Publication Date: 27 November 2018
Format: eBook, ARC
Summary: The Huntresses of Artemis must obey two rules: never disobey the goddess, and never fall in love. After being rescued from a harrowing life as an Oracle of Delphi, Kahina is glad to be a part of the Hunt; living among a group of female warriors gives her a chance to reclaim her strength, even while her prophetic powers linger. But when a routine mission goes awry, Kahina breaks the first rule in order to save the legendary huntress Atalanta.
To earn back Artemis’s favor, Kahina must complete a dangerous task in the kingdom of Arkadia— where the king’s daughter is revealed to be none other than Atalanta. Still reeling from her disastrous quest and her father’s insistence on marriage, Atalanta isn’t sure what to make of Kahina. As her connection to Atalanta deepens, Kahina finds herself in danger of breaking Artemis’ second rule.
She helps Atalanta devise a dangerous game to avoid marriage, and word spreads throughout Greece, attracting suitors willing to tempt fate to go up against Atalanta in a race for her hand. But when the men responsible for both the girls’ dark pasts arrive, the game turns deadly.
I received a copy of this book through NetGalley in exchange for an honest review.
Recently, I’ve been on a streak of really bad YA novels, and unfortunately, I have yet another book to add to the pile. Outrun the Wind by Elizabeth Tammi was brought to my attention by a friend who knew how much I loved both the Huntresses of Artemis from the Percy Jackson series and queer stories. This book, a sapphic love story between Kahina, a huntress of Artemis, and the Greek heroine Atalanta, should have been an easy five stars from me. Instead, I struggled and struggled to read it, only choosing to not DNF due to a masochistic tendency to think “maybe it’ll get better”. Spoiler alert, it didn’t. Here’s my five reasons why.
Warning: This review will contain both minor and major spoilers
1. Characters were flat and poorly written
My biggest issue while reading this was that the two main characters, Atalanta and Kahina, were extremely poorly written. The book alternates chapters between the two characters and frankly, if it weren’t for the chapter titles telling me who was narrating, I would not have been able to differentiate the two of them. Even though they come from very different backgrounds, have extremely different problems, they sounded exactly alike. Atalanta was weirdly naive for a girl who’d been raised by LITERAL BEARS for the first five years of her life, then raised by hunters until adulthood. Early on in the book, her birth father manages to find her and bring her back to her birthplace, but mostly because his kingdom is struggling and he needs to marry someone off to make an alliance and get money and resources. And Atalanta just… rolls with it? She goes from not knowing anything about her family at all to suddenly being super protective of people she’s barely had more than two lines of conversation with.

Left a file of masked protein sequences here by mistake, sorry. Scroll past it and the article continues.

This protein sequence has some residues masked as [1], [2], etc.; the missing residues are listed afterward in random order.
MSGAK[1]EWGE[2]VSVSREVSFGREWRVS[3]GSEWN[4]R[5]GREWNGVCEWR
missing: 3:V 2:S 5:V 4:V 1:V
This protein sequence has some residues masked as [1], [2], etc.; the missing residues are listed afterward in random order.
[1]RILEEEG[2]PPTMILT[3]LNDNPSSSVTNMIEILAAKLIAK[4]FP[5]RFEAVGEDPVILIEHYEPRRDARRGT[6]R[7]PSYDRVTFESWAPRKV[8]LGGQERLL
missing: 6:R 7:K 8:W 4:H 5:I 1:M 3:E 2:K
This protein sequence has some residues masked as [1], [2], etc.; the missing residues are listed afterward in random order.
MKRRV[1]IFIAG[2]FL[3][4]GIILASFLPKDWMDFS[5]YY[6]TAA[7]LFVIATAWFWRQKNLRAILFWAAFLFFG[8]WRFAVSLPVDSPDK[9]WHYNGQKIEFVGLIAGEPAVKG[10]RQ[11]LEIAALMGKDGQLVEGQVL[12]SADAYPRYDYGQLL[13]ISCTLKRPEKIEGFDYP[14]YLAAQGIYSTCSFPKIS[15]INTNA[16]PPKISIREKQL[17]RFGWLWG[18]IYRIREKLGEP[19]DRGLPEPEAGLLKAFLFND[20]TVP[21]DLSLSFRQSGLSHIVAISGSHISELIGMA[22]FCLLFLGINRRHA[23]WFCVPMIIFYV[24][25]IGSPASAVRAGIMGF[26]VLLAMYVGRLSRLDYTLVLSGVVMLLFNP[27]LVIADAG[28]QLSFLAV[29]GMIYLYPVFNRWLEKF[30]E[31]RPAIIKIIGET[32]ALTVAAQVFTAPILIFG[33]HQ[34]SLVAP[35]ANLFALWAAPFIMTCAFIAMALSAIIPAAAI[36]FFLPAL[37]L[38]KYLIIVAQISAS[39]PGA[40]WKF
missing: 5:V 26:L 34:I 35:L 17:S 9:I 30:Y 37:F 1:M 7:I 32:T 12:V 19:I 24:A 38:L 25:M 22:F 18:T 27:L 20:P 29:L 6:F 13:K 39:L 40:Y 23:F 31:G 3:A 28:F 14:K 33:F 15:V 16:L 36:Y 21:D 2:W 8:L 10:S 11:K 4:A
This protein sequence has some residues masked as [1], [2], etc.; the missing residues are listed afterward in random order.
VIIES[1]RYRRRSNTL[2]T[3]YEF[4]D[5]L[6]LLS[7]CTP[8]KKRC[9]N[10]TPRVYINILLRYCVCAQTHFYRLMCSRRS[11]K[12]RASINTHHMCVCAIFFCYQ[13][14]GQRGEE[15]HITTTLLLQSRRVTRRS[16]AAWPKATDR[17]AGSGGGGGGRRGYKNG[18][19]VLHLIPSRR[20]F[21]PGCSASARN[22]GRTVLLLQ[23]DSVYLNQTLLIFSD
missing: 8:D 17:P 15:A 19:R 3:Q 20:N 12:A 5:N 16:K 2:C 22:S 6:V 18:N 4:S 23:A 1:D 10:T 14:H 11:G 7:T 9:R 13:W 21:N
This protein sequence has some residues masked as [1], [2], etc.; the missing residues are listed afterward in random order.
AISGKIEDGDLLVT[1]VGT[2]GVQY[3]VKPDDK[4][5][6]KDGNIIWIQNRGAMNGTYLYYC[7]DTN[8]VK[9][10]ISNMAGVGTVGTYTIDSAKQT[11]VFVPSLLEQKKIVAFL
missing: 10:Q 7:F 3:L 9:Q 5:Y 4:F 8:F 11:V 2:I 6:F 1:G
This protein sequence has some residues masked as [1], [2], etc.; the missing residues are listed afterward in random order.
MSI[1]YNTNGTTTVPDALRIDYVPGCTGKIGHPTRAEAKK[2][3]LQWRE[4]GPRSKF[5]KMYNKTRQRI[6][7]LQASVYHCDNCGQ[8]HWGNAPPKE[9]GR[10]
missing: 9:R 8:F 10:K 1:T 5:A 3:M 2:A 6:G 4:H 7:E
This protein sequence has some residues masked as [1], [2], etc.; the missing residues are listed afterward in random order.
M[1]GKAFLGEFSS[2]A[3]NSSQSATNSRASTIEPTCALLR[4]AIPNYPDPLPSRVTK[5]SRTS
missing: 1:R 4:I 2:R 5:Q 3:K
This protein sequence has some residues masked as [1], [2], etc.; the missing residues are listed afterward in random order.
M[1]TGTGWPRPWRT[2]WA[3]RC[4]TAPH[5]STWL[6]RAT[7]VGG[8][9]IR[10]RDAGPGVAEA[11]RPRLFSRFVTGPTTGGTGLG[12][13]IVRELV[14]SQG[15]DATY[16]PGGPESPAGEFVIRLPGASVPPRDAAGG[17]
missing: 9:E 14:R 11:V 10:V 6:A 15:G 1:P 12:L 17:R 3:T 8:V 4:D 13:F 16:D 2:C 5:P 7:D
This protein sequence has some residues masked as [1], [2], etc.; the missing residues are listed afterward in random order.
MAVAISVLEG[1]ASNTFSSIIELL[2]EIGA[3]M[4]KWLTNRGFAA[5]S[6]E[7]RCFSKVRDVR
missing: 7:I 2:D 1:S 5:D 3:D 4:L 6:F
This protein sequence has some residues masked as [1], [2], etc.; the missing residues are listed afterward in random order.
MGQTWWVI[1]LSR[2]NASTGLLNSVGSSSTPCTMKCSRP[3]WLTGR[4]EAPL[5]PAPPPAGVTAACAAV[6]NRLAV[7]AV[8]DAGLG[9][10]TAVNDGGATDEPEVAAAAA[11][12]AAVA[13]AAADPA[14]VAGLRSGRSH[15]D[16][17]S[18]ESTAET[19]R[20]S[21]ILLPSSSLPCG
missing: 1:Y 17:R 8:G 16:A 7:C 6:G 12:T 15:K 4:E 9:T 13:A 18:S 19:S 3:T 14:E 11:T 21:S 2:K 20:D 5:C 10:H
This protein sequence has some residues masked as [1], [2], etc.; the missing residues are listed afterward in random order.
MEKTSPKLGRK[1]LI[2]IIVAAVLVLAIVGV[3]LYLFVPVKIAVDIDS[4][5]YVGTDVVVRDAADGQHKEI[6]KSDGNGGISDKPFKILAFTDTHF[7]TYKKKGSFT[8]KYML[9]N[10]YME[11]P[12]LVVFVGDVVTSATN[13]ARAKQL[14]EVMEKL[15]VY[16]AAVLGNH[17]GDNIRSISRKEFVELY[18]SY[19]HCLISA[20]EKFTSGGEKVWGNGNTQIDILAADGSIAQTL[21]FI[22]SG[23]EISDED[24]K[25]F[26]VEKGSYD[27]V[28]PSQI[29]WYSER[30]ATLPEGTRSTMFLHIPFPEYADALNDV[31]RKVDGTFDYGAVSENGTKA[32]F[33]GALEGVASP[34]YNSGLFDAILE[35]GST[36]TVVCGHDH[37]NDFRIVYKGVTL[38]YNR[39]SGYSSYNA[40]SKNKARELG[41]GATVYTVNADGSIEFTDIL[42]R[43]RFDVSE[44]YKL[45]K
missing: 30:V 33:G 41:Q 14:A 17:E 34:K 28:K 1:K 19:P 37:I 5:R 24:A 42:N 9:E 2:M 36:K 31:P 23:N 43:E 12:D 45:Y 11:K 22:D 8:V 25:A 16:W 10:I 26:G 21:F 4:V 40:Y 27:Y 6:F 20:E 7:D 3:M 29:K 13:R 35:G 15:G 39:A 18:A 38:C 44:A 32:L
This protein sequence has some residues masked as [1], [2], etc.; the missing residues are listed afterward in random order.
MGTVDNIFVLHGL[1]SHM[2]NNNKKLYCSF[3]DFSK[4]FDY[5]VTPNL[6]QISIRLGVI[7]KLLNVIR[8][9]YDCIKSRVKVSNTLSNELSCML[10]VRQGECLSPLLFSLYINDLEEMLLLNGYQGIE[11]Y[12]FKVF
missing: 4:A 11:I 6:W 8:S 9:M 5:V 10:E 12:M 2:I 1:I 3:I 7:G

Kahina, somehow, was even worse. In the beginning of the book, she makes a sudden decision to save Atalanta from getting murdered from Artemis’ boar. Artemis, naturally, gets angry because she went against direct orders, and punishes her by banishing her from the Hunt. Kahina then spends the next 50% of the book whining and complaining about how all of this is Atalanta’s fault and how much she hates Atalanta for putting her in this situation. Umm no girl. This is your fault.
2. The setting didn’t feel like ancient Greece
3. The book was poorly researched
Not only was setting badly world built, it was also poorly researched. About 30% of the way in, there’s a line about Kahina teaching Atalanta dining etiquette and shows her what a fork is. A quick Google search will tell you that a fork wasn’t a common dining utensil until the Romans, aka definitely not something used by the Ancient Greeks. Another time, the author display’s Atalanta’s “wildness” by saying that she rode a horse without a saddle, while Kahina and another nobleman both do. Another quick Google search will show that once again, the ancient Greeks didn’t use saddles. At best, they used blankets. While these may be picky complaints, they were lines that jumped out at me because for one reason or another, they didn’t mesh with my (admittedly limited) knowledge of the ancient Greeks and Google quickly managed to confirm my suspicions. What’s worse is that in the Author Notes, the author even mentions traveling to Greece to do more research for publication.
4. Plot points didn’t feel like they mattered
Going back to the book itself, one big thing that bugged me was the fact that almost none of the plot points and hurdles the characters have to face matter. In order to return to the Hunt, Kahina has to restore one of Artemis’ temples that’s been repurposed into a temple for Apollo. This assignment is given to Kahina about 30% of the way in. Upon arrival, Kahina inspects the temple, pries a couple rocks off, prays to Artemis instead of Apollo while kneeling in front of the temple, and leaves. For the rest of the book, Kahina does fuck all to actually attempt to restore the temple. Turns out, it didn’t matter whether she did anything or not because a couple of her fellow huntresses show up to take her back anyway. Another example is Atalanta’s footraces. The book makes a big deal and puts a lot of hype around Atalanta winning these footraces, day in and day out. But in the end, she just ends up being kidnapped by one of her suitors anyways, leaving the entire race to mean basically nothing.
5. Anachronisms for days
/r/Fantasy Bingo 2018 Squares:
- Subgenre: Historical Fantasy/Alternate History
- Novel published in 2018
- Novel Featuring a God as a Character
- Stand Alone Fantasy Novel
- Novel from the LGBTQ+ Database